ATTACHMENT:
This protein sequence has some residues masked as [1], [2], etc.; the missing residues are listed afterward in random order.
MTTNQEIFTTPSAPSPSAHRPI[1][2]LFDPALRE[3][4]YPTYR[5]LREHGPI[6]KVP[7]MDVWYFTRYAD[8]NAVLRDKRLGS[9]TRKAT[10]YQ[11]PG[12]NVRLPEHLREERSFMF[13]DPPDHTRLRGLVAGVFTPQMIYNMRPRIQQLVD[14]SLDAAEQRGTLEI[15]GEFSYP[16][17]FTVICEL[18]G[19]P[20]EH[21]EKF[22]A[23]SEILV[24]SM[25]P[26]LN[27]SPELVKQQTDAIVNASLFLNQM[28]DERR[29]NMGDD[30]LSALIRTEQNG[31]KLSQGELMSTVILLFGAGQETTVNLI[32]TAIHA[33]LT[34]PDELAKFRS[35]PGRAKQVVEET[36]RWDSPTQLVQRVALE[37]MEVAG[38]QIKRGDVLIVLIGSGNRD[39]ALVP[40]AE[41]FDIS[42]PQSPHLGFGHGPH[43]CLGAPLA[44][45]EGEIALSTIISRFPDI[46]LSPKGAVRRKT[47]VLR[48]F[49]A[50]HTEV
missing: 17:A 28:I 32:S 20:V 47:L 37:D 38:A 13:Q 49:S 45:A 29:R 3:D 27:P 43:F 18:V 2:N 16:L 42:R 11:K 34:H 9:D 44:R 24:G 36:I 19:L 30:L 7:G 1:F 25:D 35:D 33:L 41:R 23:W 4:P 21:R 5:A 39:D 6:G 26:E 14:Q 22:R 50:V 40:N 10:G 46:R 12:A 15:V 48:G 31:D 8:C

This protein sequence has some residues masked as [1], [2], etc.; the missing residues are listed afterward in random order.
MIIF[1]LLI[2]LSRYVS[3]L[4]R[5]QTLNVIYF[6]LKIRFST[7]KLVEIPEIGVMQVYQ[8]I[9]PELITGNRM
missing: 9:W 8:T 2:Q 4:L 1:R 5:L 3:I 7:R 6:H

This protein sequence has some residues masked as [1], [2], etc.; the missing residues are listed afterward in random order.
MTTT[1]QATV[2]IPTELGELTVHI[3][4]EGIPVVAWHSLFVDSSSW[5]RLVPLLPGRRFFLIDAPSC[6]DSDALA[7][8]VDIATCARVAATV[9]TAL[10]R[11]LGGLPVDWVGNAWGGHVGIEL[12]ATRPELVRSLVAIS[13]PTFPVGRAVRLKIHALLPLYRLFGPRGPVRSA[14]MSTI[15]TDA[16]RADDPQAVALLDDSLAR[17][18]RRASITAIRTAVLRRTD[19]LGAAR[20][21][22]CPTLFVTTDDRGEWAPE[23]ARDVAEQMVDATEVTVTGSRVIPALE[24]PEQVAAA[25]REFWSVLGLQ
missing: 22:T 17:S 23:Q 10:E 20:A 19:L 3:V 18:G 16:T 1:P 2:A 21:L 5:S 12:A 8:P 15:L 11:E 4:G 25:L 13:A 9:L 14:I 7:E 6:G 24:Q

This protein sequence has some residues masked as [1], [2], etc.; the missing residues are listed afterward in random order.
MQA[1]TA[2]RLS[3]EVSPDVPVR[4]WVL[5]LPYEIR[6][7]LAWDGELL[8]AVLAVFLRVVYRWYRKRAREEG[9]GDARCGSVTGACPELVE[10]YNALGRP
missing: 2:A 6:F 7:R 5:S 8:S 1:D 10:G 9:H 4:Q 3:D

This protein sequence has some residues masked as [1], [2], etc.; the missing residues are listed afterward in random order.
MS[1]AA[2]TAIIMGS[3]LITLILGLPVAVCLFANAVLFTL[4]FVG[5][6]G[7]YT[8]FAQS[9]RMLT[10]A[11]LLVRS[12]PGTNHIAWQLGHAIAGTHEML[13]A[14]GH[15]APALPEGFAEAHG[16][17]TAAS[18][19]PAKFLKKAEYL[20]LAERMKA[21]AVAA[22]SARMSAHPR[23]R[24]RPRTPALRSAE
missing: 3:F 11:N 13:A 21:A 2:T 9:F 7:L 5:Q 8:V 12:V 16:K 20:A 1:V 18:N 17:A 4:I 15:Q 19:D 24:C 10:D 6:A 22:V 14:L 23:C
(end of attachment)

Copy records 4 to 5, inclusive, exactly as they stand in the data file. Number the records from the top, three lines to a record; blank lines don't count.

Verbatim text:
This protein sequence has some residues masked as [1], [2], etc.; the missing residues are listed afterward in random order.
MQA[1]TA[2]RLS[3]EVSPDVPVR[4]WVL[5]LPYEIR[6][7]LAWDGELL[8]AVLAVFLRVVYRWYRKRAREEG[9]GDARCGSVTGACPELVE[10]YNALGRP
missing: 2:A 6:F 7:R 5:S 8:S 1:D 10:G 9:H 4:Q 3:D

This protein sequence has some residues masked as [1], [2], etc.; the missing residues are listed afterward in random order.
MS[1]AA[2]TAIIMGS[3]LITLILGLPVAVCLFANAVLFTL[4]FVG[5][6]G[7]YT[8]FAQS[9]RMLT[10]A[11]LLVRS[12]PGTNHIAWQLGHAIAGTHEML[13]A[14]GH[15]APALPEGFAEAHG[16][17]TAAS[18][19]PAKFLKKAEYL[20]LAERMKA[21]AVAA[22]SARMSAHPR[23]R[24]RPRTPALRSAE
missing: 3:F 11:N 13:A 21:A 2:T 9:F 7:L 5:Q 8:V 12:V 16:K 20:A 1:V 18:N 17:A 4:I 15:Q 19:D 24:C 10:D 6:A 22:V 14:L 23:C